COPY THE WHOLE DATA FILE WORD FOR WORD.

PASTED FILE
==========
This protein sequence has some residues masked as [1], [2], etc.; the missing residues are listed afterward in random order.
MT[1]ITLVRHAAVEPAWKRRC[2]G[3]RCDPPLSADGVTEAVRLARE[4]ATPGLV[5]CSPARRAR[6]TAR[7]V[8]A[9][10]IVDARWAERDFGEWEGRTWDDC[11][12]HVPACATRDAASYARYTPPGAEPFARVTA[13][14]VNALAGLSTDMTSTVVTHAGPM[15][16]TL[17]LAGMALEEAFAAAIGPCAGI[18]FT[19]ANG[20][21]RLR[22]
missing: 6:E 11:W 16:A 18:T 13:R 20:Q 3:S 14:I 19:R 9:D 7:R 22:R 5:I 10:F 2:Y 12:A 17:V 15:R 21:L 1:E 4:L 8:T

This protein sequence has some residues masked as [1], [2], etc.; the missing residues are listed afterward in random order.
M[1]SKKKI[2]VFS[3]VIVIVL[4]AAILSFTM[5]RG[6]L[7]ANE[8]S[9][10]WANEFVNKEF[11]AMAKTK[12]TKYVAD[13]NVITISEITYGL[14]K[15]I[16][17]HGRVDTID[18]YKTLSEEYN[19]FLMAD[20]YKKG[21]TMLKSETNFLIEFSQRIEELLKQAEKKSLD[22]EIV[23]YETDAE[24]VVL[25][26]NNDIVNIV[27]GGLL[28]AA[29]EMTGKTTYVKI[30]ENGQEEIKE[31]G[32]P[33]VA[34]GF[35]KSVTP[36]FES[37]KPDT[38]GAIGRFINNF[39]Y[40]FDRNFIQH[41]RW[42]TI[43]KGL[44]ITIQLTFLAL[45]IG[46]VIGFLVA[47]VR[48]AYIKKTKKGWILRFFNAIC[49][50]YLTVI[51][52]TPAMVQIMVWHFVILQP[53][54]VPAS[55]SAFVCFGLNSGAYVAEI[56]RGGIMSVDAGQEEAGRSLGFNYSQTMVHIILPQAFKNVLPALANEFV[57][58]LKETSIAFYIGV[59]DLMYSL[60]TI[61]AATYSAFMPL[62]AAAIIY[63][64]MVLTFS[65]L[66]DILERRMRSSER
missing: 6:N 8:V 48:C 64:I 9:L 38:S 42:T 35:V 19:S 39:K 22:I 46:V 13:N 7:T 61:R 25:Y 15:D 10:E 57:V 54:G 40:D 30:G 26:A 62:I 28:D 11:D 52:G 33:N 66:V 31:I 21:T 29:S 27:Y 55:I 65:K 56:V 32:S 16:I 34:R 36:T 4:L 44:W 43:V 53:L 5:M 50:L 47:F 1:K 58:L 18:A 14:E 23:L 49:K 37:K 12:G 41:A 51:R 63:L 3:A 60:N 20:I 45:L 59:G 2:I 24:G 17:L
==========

This protein sequence has some residues masked as [1], [2], etc.; the missing residues are listed afterward in random order.
MT[1]ITLVRHAAVEPAWKRRC[2]G[3]RCDPPLSADGVTEAVRLARE[4]ATPGLV[5]CSPARRAR[6]TAR[7]V[8]A[9][10]IVDARWAERDFGEWEGRTWDDC[11][12]HVPACATRDAASYARYTPPGAEPFARVTA[13][14]VNALAGLSTDMTSTVVTHAGPM[15][16]TL[17]LAGMALEEAFAAAIGPCAGI[18]FT[19]ANG[20][21]RLR[22]
missing: 6:E 11:W 16:A 18:T 13:R 20:Q 3:S 14:I 19:R 9:D 7:R 22:R 5:I 10:F 2:Y 12:A 17:V 15:R 21:L 1:E 4:L 8:T

This protein sequence has some residues masked as [1], [2], etc.; the missing residues are listed afterward in random order.
M[1]SKKKI[2]VFS[3]VIVIVL[4]AAILSFTM[5]RG[6]L[7]ANE[8]S[9][10]WANEFVNKEF[11]AMAKTK[12]TKYVAD[13]NVITISEITYGL[14]K[15]I[16][17]HGRVDTID[18]YKTLSEEYN[19]FLMAD[20]YKKG[21]TMLKSETNFLIEFSQRIEELLKQAEKKSLD[22]EIV[23]YETDAE[24]VVL[25][26]NNDIVNIV[27]GGLL[28]AA[29]EMTGKTTYVKI[30]ENGQEEIKE[31]G[32]P[33]VA[34]GF[35]KSVTP[36]FES[37]KPDT[38]GAIGRFINNF[39]Y[40]FDRNFIQH[41]RW[42]TI[43]KGL[44]ITIQLTFLAL[45]IG[46]VIGFLVA[47]VR[48]AYIKKTKKGWILRFFNAIC[49][50]YLTVI[51][52]TPAMVQIMVWHFVILQP[53][54]VPAS[55]SAFVCFGLNSGAYVAEI[56]RGGIMSVDAGQEEAGRSLGFNYSQTMVHIILPQAFKNVLPALANEFV[57][58]LKETSIAFYIGV[59]DLMYSL[60]TI[61]AATYSAFMPL[62]AAAIIY[63][64]MVLTFS[65]L[66]DILERRMRSSER
missing: 6:N 8:V 48:C 64:I 9:L 38:S 42:T 35:V 19:S 39:K 22:I 46:V 13:N 7:T 61:R 25:Y 15:D 10:E 57:V 54:G 40:D 30:G 26:A 62:I 28:D 11:D 52:G 33:N 66:V 31:I 21:T 29:S 27:Y 55:I 65:K 56:V 32:S 16:I 34:R 36:T 4:L 44:W 43:V 53:L 5:M 50:L 47:F 1:K 58:L 18:A 14:E 23:L 49:K 37:K 12:G 41:A 51:R 63:L 3:A 60:N 20:I 45:L 59:G 2:I 24:G 17:L